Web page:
the benefit of African chiefs in the place of slave known of a painter who depended upon others to
cultivation in the United States for the benefit
I of Carolina planters. These remarks on the part mix his colors, who upon one occasion, having no one to aid him, was found painting a house
of The Times have drawn out a letter addressed blue, thinking it was stone color. He knew white
to that journal by David Livingston, the reand black only.
nowned African traveller, distinguished for his recent discoveries in the more southern part of
I that continent. This letter, though rather ramFRIENDS' INTELLIGENCER.
bling and discursive-as is natural, perhaps, to
such a traveller as the writer has been contains, PHILADELPHIA SECOND MONTH 7, 1857.
however, a good deal of information. We gather
from it the following facts : In our last number we published an interest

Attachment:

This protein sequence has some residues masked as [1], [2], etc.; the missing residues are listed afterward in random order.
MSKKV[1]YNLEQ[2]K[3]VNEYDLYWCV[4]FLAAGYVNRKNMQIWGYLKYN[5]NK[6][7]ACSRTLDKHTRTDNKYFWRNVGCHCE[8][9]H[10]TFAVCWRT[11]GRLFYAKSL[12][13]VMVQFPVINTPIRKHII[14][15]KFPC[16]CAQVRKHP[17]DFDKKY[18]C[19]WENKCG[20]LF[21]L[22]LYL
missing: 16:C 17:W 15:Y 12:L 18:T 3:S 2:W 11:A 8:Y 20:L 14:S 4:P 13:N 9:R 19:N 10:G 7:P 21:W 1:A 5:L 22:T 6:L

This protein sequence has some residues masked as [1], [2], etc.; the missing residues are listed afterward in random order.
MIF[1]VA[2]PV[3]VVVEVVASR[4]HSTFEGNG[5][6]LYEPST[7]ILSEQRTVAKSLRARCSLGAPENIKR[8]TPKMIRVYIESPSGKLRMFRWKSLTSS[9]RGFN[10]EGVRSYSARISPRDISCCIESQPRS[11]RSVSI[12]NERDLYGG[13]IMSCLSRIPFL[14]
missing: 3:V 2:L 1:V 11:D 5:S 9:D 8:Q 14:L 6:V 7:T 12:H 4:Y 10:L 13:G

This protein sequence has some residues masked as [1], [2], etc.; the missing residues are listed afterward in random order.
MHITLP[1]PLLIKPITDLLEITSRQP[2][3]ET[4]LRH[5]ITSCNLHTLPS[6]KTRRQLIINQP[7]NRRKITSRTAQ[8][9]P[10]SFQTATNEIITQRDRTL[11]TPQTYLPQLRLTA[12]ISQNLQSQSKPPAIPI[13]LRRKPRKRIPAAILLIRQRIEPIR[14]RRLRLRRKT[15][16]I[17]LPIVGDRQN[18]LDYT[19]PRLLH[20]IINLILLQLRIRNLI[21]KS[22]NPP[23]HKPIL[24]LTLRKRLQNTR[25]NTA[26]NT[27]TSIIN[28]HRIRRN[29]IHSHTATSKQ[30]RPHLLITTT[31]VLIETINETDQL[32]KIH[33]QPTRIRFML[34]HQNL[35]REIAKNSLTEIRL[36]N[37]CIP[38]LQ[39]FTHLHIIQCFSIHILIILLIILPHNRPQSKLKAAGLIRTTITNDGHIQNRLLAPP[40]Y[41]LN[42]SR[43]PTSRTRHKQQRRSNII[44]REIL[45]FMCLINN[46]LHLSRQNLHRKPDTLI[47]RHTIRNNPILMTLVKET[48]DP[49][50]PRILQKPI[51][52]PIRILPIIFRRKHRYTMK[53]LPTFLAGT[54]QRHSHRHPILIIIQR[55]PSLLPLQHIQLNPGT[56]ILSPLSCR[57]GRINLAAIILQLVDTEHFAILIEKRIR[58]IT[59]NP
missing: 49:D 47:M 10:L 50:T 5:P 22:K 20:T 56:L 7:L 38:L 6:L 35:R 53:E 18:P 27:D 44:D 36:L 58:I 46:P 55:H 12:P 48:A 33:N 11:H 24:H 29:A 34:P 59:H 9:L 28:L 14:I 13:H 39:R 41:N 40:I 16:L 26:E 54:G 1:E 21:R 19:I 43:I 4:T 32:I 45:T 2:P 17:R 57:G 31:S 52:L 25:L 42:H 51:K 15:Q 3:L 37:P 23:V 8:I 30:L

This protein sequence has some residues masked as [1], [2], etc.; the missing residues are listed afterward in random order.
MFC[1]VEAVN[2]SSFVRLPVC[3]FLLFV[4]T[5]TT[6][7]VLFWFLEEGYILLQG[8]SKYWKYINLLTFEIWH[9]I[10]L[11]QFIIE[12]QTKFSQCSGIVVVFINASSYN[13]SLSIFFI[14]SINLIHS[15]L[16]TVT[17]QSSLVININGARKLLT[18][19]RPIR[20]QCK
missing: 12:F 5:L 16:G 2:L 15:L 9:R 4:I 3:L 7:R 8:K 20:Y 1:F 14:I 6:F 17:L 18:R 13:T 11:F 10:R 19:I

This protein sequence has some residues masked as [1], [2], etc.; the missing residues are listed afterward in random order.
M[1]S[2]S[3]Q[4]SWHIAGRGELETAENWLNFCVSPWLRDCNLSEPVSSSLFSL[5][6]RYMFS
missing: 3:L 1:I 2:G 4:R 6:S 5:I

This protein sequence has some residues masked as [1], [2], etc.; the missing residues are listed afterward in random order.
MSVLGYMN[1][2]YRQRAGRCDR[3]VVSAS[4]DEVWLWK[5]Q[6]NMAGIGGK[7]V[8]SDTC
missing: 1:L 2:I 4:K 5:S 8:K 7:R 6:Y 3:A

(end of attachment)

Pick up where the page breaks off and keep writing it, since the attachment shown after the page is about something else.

Dr. Livingston does not think that the coning and instructive essay on “Christian Love and
stitution of African society is such as, in the case Family Harmony,” by Priscilla Gurney, showing of the introduction into Africa of profitable her appreciation of the beauty and excellency of branches of industry, whether cotton-growing or Christian charity when exercised in the family anything else, to put it in the power of the chiefs circle. We united with her views, and could
to convert themselves into slaveholders and their
people into slaves laboring for their benefit. The have gone further and recommended its intro
government of most of the African tribes is patduction as the ruling principle, into every depart- riarchal, each man becoming the head or chief ment of society ---social, civil, and religious ; of his own family and their dependants. Above remembering the Scripture testimony that the these patriarchal chiefs are others, known in the gifts of tongues, of prophecy, of faith, all profit
| African dialects as “little lords,” whose authority